What is the study of proverbs called?
The study of proverbs is called paremiology which has a variety of uses in the study of such topics as philosophy, linguistics, and folklore.
Grigorii Permjakov (Russian scholar, 1919 — 1983) developed the concept of the core set of proverbs that full members of society know, what he called the "paremiological minimum" (1979). For example, an adult American is expected to be familiar with "Birds of a feather flock together", part of the American paremiological minimum. However, an average adult American is not expected to know "Fair in the cradle, foul in the saddle", an old English proverb that is not part of the current American paremiological minimum.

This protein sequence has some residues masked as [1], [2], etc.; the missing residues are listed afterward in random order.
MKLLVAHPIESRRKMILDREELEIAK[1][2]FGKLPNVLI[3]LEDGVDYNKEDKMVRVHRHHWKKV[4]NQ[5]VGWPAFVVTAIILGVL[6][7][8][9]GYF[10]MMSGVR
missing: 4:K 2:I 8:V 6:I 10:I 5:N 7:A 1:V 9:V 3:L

Studies of the paremiological minimum have been done for a limited number of languages, including Russian, Hungarian, Czech, Somali, Nepali, Gujarati, Spanish, Esperanto, Polish, Ukrainian.
The study of proverbs has been built by a number of notable scholars and contributors. Earlier scholars were more concerned with collecting than analyzing. Desiderius Erasmus was a Latin scholar (1466 – 1536), whose collection of Latin proverbs, known as "Adagia", spread Latin proverbs across Europe.
From the 20th century onwards, proverb scholars were involved in not only collecting proverbs, but also analyzing and comparing proverbs.